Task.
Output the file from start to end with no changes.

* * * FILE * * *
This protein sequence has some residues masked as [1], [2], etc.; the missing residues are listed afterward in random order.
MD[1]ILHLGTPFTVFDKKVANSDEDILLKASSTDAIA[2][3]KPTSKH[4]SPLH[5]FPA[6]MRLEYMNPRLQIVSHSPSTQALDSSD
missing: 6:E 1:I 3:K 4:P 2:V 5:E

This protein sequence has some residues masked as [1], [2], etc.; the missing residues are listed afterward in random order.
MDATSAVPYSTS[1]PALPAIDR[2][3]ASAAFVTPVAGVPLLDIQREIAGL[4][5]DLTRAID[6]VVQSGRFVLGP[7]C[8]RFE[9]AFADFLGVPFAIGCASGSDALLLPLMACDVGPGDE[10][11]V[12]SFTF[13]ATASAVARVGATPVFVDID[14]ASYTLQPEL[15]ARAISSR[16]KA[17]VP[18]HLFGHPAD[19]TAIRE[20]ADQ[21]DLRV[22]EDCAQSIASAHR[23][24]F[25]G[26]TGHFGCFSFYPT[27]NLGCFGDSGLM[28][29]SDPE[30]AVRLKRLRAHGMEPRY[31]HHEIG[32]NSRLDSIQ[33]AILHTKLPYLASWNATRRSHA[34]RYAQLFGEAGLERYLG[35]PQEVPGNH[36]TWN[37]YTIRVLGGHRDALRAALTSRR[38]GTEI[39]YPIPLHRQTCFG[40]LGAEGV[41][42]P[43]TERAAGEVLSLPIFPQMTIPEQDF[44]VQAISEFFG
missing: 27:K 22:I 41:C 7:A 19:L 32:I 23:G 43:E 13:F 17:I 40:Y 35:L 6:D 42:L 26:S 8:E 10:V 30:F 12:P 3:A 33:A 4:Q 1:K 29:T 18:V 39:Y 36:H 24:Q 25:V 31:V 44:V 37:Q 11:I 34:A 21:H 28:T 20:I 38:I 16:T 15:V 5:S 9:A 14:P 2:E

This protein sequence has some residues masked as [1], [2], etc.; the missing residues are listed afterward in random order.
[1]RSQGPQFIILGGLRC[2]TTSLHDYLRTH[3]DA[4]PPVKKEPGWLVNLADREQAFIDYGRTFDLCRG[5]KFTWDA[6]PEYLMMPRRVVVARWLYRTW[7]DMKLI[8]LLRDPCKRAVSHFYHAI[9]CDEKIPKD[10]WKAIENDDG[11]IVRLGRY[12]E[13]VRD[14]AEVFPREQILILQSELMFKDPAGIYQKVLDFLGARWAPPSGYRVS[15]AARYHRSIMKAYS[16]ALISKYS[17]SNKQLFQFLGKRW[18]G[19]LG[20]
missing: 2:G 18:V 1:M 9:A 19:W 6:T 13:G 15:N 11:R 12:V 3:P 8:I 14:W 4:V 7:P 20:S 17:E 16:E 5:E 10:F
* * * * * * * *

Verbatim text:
This protein sequence has some residues masked as [1], [2], etc.; the missing residues are listed afterward in random order.
MD[1]ILHLGTPFTVFDKKVANSDEDILLKASSTDAIA[2][3]KPTSKH[4]SPLH[5]FPA[6]MRLEYMNPRLQIVSHSPSTQALDSSD
missing: 6:E 1:I 3:K 4:P 2:V 5:E

This protein sequence has some residues masked as [1], [2], etc.; the missing residues are listed afterward in random order.
MDATSAVPYSTS[1]PALPAIDR[2][3]ASAAFVTPVAGVPLLDIQREIAGL[4][5]DLTRAID[6]VVQSGRFVLGP[7]C[8]RFE[9]AFADFLGVPFAIGCASGSDALLLPLMACDVGPGDE[10][11]V[12]SFTF[13]ATASAVARVGATPVFVDID[14]ASYTLQPEL[15]ARAISSR[16]KA[17]VP[18]HLFGHPAD[19]TAIRE[20]ADQ[21]DLRV[22]EDCAQSIASAHR[23][24]F[25]G[26]TGHFGCFSFYPT[27]NLGCFGDSGLM[28][29]SDPE[30]AVRLKRLRAHGMEPRY[31]HHEIG[32]NSRLDSIQ[33]AILHTKLPYLASWNATRRSHA[34]RYAQLFGEAGLERYLG[35]PQEVPGNH[36]TWN[37]YTIRVLGGHRDALRAALTSRR[38]GTEI[39]YPIPLHRQTCFG[40]LGAEGV[41][42]P[43]TERAAGEVLSLPIFPQMTIPEQDF[44]VQAISEFFG
missing: 27:K 22:I 41:C 7:A 19:L 32:I 23:G 43:E 13:F 17:I 40:Y 35:L 6:D 42:L 26:S 8:E 10:V 30:F 12:P 3:A 33:A 4:Q 1:K 29:T 18:V 39:Y 36:H 24:Q 25:V 31:V 44:V 37:Q 11:I 34:A 21:H 28:T 20:I 38:I 16:T 15:V 5:S 9:A 14:P 2:E

This protein sequence has some residues masked as [1], [2], etc.; the missing residues are listed afterward in random order.
[1]RSQGPQFIILGGLRC[2]TTSLHDYLRTH[3]DA[4]PPVKKEPGWLVNLADREQAFIDYGRTFDLCRG[5]KFTWDA[6]PEYLMMPRRVVVARWLYRTW[7]DMKLI[8]LLRDPCKRAVSHFYHAI[9]CDEKIPKD[10]WKAIENDDG[11]IVRLGRY[12]E[13]VRD[14]AEVFPREQILILQSELMFKDPAGIYQKVLDFLGARWAPPSGYRVS[15]AARYHRSIMKAYS[16]ALISKYS[17]SNKQLFQFLGKRW[18]G[19]LG[20]
missing: 2:G 18:V 1:M 9:A 19:W 6:T 13:G 15:N 11:R 12:V 3:P 8:I 14:W 4:V 7:P 20:S 17:E 16:E 5:E 10:F